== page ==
PrintE-mail Written by Ian White

When Tess Devlin meets her ex-husband in the street and is humiliated when he appears not to recognise her, she’s left angry and confused. It is only when she tells her best friend Lili about the encounter that the mystery deepens – just the other day, Lili was told about an artist who is her own exact double, working out of a gallery in the heart of the city. Meanwhile, alcoholic journalist Frank Lindbergh is attacked in his home and wakes up, naked and handcuffed inside his own basement. The man who assaulted him is not only Frank’s exact likeness, he says that he is Frank and he is taking over Frank’s life.

Who are these doppelgangers? What do they want and why are they keeping their ‘originals’ alive? Could it have something to do with the Otis Harrison House, an abandoned mansion where a handful of bodies were discovered several years earlier, seemingly victims of a demonic ritual that went obscenely wrong? And why has the psychomanteum – a kind of mirrored closet designed to communicate with the dead – that was discovered alongside those bodies suddenly reappeared inside the restaurant of the Nepenthe Hotel? But, most sinisterly, what are the motives of the raggedy blind man who seemingly appears out of nowhere, sniffing the air for the scent of his victims, who has already terrorised Tess and Lili, and now appears to be stalking their psychic friend Audrey?

Discovering the answers will involve returning to the Otis Harrison House, a place good people cross the street to avoid. Bad things have been happening around the outskirts of that house – a man attacked and killed by his own dog, another man murdered by a bizarre airstrike of birds that smashed through the windshield of his van – as if the building itself is the epicentre of evil. Yet even if Tess and her friends can summon up the courage to go inside, how long will it be before their doppelgangers take over their lives completely? And how can Tess be sure that the people she trusts aren’t actually doppelgangers themselves?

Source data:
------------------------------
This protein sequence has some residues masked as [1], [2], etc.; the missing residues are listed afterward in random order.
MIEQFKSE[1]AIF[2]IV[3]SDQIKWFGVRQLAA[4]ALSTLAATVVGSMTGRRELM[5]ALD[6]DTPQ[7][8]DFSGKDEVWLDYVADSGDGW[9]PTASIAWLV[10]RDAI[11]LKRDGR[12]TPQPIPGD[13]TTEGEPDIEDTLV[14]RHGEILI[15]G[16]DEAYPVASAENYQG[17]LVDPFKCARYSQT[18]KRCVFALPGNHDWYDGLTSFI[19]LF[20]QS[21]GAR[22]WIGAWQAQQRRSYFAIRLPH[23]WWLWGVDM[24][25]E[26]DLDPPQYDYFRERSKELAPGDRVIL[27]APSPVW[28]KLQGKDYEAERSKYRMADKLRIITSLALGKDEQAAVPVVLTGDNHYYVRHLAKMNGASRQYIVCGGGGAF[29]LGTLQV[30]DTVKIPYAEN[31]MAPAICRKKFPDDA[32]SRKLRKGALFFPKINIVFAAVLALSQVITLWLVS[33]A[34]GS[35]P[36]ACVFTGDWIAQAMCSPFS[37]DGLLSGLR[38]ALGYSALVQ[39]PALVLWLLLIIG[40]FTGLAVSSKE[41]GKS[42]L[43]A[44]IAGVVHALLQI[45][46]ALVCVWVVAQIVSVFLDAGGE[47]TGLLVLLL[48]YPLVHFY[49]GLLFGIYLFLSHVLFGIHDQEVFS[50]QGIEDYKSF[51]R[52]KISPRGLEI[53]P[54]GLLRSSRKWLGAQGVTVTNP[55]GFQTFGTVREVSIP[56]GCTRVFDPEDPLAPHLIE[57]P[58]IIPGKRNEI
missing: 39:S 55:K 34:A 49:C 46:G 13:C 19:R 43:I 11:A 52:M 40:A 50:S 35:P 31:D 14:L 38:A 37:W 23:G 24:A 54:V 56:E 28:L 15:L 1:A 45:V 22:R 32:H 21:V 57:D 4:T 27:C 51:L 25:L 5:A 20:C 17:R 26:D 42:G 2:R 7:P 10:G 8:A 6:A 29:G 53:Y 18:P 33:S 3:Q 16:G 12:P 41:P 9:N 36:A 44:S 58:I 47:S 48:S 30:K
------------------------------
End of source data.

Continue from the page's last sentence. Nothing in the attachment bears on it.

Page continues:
Dead Ringers is a tremendous read. Honestly, clichéd phrases like ‘unputdownable’ were created for books like this one. From its subtly affecting Invasion of the Bodysnatchers-style opening, it quickly twists and turns into something far nastier when the blind man appears and the psychomanteum is introduced, with the Otis Harrison House being a particularly well-realised masterstroke. Christopher Golden’s writing is hypnotic, he has a genius ability to make even the mundane seem terrifying and the fact that his characters are so ordinary and believable, that their reactions to what is happening around them are so true-to-life, makes the horror even more disturbing. Golden knows how to manipulate tension, and his imagery and capacity with language is first-class – not since Shirley Jackson’s The Haunting of Hill House, Stephen King’s The Shining and Peter Straub’s Ghost Story has this writer personally read an essentially haunted house (or haunted people?) novel that has flowed so elegantly on the page. It truly is a must-read for fans of the genre and the questions it raises about our reliance upon identity and the awful creeping banality of occult evil lurking unseen beneath the fabric of every-day life will keep you lying awake long after you’ve finished the last page.

Jaw-hit-the-floor brilliant.



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